When a DWI involves marijuana, it’s common for possession charges to be filed as well. Texas remains harsh when it comes to penalties for possession of marijuana. If you are facing charges for both marijuana possession and DWI, contact Law Offices of David Sloane, PLLC immediately.

Possession of marijuana is charged based on the amount found in your possession. According to the Texas Controlled Substance Act, you could face the following penalties for possession.

  • 2 oz. or less: Class B misdemeanor punishable by up to 180 days in jail and a fine up to $2,000.
  • More than 2 oz. but less than 4 oz.: Class A misdemeanor punishable by up to 12 months in jail and a fine up to $4,000.
  • More than 4 oz. but less than 5lbs.: State jail felony punishable by up to two years in jail and a fine up to $10,000.

Visit our page on marijuana possession to learn more about the offense.

Back to top

Marijuana and Chemical Tests

A standard procedure for a DWI involving alcohol is a breathalyzer test. This chemical test is used to determine the amount of alcohol in a driver’s system. When a driver is over a certain limit, they will be arrested for driving while intoxicated.

When it comes to a DWI involving marijuana, law enforcement cannot use a breathalyzer test to determine the amount of marijuana in a driver’s system. Instead, they will have to resort to blood and urine samples. Both chemical tests can determine the level of marijuana in a driver’s system, but with a catch.

If you submit to chemical testing, marijuana you smoked weeks ago may come up in the test. Neither urine nor blood samples can determine if a driver was under the influence of marijuana during the alleged offense. This will make it tough for prosecutors to prove you were actually intoxicated while driving.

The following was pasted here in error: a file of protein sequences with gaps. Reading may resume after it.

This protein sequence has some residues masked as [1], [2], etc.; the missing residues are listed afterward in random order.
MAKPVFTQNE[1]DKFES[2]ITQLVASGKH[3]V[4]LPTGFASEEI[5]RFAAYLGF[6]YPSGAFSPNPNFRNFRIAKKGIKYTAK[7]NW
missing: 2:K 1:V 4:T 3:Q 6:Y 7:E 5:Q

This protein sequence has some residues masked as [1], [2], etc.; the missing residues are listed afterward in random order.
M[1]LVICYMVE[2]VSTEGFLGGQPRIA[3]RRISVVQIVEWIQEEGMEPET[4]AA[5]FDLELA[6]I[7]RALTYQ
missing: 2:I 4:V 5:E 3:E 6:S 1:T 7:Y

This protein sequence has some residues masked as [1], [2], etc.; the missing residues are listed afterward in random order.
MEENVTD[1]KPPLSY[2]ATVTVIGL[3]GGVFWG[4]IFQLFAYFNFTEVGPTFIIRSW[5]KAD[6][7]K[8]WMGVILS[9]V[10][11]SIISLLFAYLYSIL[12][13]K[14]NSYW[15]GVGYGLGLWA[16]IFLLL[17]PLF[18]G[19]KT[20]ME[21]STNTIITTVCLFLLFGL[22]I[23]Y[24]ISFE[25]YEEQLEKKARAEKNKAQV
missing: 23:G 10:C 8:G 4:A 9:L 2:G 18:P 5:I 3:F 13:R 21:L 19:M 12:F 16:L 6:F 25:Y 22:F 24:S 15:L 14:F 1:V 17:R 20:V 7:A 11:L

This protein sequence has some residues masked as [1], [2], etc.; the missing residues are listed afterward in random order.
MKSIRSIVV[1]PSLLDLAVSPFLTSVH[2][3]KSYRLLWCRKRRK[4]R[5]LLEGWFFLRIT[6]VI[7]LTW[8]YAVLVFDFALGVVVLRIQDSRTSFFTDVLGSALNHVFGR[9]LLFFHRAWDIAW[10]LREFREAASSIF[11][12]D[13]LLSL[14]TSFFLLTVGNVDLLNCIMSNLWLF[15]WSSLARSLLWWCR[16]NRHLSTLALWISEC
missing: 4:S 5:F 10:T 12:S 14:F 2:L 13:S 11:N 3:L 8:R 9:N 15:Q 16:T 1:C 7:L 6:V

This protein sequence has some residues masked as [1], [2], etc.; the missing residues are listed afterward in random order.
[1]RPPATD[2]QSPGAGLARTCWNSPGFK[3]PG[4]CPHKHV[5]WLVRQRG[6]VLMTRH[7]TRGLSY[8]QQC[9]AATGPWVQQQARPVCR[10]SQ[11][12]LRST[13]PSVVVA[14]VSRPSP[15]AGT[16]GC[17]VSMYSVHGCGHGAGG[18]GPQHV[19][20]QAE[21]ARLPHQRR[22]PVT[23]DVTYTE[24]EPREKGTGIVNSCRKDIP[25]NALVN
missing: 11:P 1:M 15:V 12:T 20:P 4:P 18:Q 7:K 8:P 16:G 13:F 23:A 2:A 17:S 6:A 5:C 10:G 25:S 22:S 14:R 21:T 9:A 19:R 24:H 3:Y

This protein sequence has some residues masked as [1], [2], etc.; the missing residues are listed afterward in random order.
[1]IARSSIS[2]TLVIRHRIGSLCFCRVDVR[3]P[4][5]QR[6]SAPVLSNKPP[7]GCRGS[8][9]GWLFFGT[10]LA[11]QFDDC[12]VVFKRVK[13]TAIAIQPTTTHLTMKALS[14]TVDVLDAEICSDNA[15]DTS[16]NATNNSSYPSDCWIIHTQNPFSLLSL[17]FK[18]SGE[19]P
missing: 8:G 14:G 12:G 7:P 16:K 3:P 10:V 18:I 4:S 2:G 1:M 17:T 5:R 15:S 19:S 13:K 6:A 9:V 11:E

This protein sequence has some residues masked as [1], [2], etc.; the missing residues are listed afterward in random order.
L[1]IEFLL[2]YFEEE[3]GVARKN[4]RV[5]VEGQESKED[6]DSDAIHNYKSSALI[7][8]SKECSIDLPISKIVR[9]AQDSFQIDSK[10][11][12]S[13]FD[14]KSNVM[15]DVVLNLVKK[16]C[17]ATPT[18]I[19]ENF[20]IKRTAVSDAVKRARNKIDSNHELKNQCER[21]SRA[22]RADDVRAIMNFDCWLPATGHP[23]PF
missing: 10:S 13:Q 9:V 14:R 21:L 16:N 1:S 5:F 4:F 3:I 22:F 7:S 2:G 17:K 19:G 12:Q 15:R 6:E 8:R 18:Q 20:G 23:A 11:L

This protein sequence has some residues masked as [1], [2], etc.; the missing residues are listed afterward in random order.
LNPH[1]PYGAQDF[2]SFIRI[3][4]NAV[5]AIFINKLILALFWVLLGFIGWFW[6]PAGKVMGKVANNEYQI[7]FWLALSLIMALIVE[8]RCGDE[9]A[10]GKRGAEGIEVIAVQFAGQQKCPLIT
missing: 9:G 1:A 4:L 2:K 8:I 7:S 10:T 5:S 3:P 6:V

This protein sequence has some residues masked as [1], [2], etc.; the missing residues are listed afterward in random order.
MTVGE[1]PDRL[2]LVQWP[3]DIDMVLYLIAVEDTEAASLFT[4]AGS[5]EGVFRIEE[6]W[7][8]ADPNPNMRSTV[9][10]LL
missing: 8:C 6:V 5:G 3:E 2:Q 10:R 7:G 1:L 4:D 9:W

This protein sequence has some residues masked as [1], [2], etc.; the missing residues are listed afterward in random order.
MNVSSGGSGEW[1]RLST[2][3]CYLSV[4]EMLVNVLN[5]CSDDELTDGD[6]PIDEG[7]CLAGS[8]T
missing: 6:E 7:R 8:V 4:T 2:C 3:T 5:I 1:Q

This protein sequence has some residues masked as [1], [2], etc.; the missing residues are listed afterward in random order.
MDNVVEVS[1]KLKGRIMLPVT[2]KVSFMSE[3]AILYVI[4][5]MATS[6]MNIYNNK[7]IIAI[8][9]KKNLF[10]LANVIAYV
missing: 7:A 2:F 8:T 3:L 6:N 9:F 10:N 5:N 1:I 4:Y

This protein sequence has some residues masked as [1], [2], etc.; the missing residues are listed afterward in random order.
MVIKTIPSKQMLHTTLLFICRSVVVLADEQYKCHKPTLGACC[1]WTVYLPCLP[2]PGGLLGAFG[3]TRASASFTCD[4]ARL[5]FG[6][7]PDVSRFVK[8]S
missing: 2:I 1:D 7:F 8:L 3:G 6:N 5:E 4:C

Back to top

How to Test for Marijuana DUI?

DWI testing can get a little more complicated when it involves cannabis. That is because law enforcement uses breath analysis, blood analysis, or urinalysis to test your blood alcohol concentration (BAC) levels. These types of tests determine how much alcohol is concentrated in your blood by number of grams of alcohol per:

  • 67 milliliters of urine;
  • 210 liters of breath; or
  • 100 milliliters of blood

What’s unfortunate about these types of tests is that they are limited in what they can detect. Marijuana is not easily detected on a breathalyzer. In fact, if law enforcement is suspicious, you’re under the influence of marijuana they will not use a breathalyzer. They may instead ask you to undergo a blood draw or a urine test. Both tests can identify metabolites from certain drugs, which is how law enforcement can determine you’re under the influence of a controlled substance. However, the issue with these tests is that some substances metabolites will remain in a person’s system for days, weeks, or sometimes months.

THC, which is found in marijuana, is rapidly broken down and turns into metabolites. There are 80 different metabolites that are formed from THC and can stay within the body’s fat for a long period of time. The body does gradually eliminate the metabolites over time, but the more you use marijuana the longer the metabolites will stay within your system. For instance, if you’re an daily marijuana user, then it could take up to 30-60 days for the metabolites to completely leave your system so that your blood/urine test comes up clean.

Back to top

Additional Resources for Marijuana DWI

Intoxication Offense | Texas Penal Code – Follow the link to read the chapter of the Texas Penal Code governing DWI. You can read the legal definition of intoxicated and learn about related offenses such as intoxication manslaughter and intoxication assault.

Texas Controlled Substance Act – Follow the link to read the complete text of the Texas Controlled Substance Act. You can read about possession of marijuana, find out which drug falls into what schedule and learn about other drug crimes.

Back to top

Marijuana DWI Lawyer in Texas

Were you arrested for suspicion of intoxicated driving? Are you being charged with possession along with DWI? If so, contact Law Offices of David Sloane, PLLC immediately. A DWI conviction can impact your life long after your time has been served and fines have been paid.

David Sloane is a well-known and respected defense attorney throughout North-Central Texas. Exercise your right to legal counsel and contact Law Offices of David Sloane, PLLC today. Call (817) 810-0088 to schedule your free consultation. Law Offices of David Sloane, PLLC defend those accused of marijuana crimes in counties across north and central Texas including Tarrant County, Dallas County, Hudspeth County, Hartley County and Hall County.

Back to top